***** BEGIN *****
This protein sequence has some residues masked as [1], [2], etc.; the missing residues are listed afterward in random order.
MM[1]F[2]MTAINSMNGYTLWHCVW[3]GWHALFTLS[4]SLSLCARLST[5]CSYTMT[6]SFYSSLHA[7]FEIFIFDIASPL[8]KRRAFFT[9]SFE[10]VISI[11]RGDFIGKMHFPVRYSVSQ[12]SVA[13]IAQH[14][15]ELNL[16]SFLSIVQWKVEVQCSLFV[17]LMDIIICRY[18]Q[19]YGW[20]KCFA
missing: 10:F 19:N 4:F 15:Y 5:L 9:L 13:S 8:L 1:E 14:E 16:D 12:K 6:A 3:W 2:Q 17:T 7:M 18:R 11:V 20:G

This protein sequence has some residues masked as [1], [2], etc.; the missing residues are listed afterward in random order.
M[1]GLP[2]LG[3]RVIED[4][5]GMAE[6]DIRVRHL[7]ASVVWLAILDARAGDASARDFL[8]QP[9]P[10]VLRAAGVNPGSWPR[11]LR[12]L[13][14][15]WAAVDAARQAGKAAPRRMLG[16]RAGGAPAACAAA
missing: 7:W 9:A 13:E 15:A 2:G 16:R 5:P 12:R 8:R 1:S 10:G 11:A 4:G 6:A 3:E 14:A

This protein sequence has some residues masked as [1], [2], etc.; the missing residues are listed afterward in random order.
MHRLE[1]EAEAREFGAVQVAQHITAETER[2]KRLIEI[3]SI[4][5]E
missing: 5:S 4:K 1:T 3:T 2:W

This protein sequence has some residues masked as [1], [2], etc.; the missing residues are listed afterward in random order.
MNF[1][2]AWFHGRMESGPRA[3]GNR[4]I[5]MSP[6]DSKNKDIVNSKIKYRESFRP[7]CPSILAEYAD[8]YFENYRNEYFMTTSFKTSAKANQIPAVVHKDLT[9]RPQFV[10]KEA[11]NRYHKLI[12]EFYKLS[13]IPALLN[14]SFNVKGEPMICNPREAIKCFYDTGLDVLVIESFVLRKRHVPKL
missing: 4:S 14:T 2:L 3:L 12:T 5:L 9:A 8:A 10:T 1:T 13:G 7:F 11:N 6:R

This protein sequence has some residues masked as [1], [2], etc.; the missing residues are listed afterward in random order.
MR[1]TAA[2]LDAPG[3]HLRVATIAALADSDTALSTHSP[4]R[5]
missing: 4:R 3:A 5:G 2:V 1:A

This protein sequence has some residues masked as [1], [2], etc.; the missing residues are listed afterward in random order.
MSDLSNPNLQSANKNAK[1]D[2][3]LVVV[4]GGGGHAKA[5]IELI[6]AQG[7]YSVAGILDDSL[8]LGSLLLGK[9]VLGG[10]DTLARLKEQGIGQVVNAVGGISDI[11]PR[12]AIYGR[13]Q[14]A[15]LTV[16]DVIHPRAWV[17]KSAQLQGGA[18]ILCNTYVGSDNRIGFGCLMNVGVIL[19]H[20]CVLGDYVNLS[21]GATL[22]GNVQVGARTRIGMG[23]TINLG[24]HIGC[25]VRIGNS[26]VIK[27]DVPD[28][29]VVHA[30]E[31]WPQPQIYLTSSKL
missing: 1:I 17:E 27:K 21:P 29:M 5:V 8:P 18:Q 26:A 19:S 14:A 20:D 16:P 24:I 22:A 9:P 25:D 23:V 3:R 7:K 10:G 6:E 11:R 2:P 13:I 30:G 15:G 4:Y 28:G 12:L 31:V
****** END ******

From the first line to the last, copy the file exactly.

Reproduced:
This protein sequence has some residues masked as [1], [2], etc.; the missing residues are listed afterward in random order.
MM[1]F[2]MTAINSMNGYTLWHCVW[3]GWHALFTLS[4]SLSLCARLST[5]CSYTMT[6]SFYSSLHA[7]FEIFIFDIASPL[8]KRRAFFT[9]SFE[10]VISI[11]RGDFIGKMHFPVRYSVSQ[12]SVA[13]IAQH[14][15]ELNL[16]SFLSIVQWKVEVQCSLFV[17]LMDIIICRY[18]Q[19]YGW[20]KCFA
missing: 10:F 19:N 4:F 15:Y 5:L 9:L 13:S 8:L 1:E 14:E 16:D 12:K 6:A 3:W 2:Q 17:T 7:M 18:R 11:V 20:G

This protein sequence has some residues masked as [1], [2], etc.; the missing residues are listed afterward in random order.
M[1]GLP[2]LG[3]RVIED[4][5]GMAE[6]DIRVRHL[7]ASVVWLAILDARAGDASARDFL[8]QP[9]P[10]VLRAAGVNPGSWPR[11]LR[12]L[13][14][15]WAAVDAARQAGKAAPRRMLG[16]RAGGAPAACAAA
missing: 7:W 9:A 13:E 15:A 2:G 16:R 5:P 12:R 8:R 1:S 10:G 11:A 4:G 6:A 3:E 14:A

This protein sequence has some residues masked as [1], [2], etc.; the missing residues are listed afterward in random order.
MHRLE[1]EAEAREFGAVQVAQHITAETER[2]KRLIEI[3]SI[4][5]E
missing: 5:S 4:K 1:T 3:T 2:W

This protein sequence has some residues masked as [1], [2], etc.; the missing residues are listed afterward in random order.
MNF[1][2]AWFHGRMESGPRA[3]GNR[4]I[5]MSP[6]DSKNKDIVNSKIKYRESFRP[7]CPSILAEYAD[8]YFENYRNEYFMTTSFKTSAKANQIPAVVHKDLT[9]RPQFV[10]KEA[11]NRYHKLI[12]EFYKLS[13]IPALLN[14]SFNVKGEPMICNPREAIKCFYDTGLDVLVIESFVLRKRHVPKL
missing: 4:S 14:T 2:L 3:L 12:T 5:L 9:A 8:A 10:T 1:T 13:G 7:F 11:N 6:R

This protein sequence has some residues masked as [1], [2], etc.; the missing residues are listed afterward in random order.
MR[1]TAA[2]LDAPG[3]HLRVATIAALADSDTALSTHSP[4]R[5]
missing: 4:R 3:A 5:G 2:V 1:A

This protein sequence has some residues masked as [1], [2], etc.; the missing residues are listed afterward in random order.
MSDLSNPNLQSANKNAK[1]D[2][3]LVVV[4]GGGGHAKA[5]IELI[6]AQG[7]YSVAGILDDSL[8]LGSLLLGK[9]VLGG[10]DTLARLKEQGIGQVVNAVGGISDI[11]PR[12]AIYGR[13]Q[14]A[15]LTV[16]DVIHPRAWV[17]KSAQLQGGA[18]ILCNTYVGSDNRIGFGCLMNVGVIL[19]H[20]CVLGDYVNLS[21]GATL[22]GNVQVGARTRIGMG[23]TINLG[24]HIGC[25]VRIGNS[26]VIK[27]DVPD[28][29]VVHA[30]E[31]WPQPQIYLTSSKL
missing: 1:I 17:E 27:K 21:P 29:M 5:V 8:P 18:Q 26:A 19:S 14:A 20:D 16:P 24:I 22:A 9:P 25:D 23:V 3:R 7:K 10:G 6:E 11:R 2:P 13:I 30:G 15:G 4:Y 28:G 12:L 31:V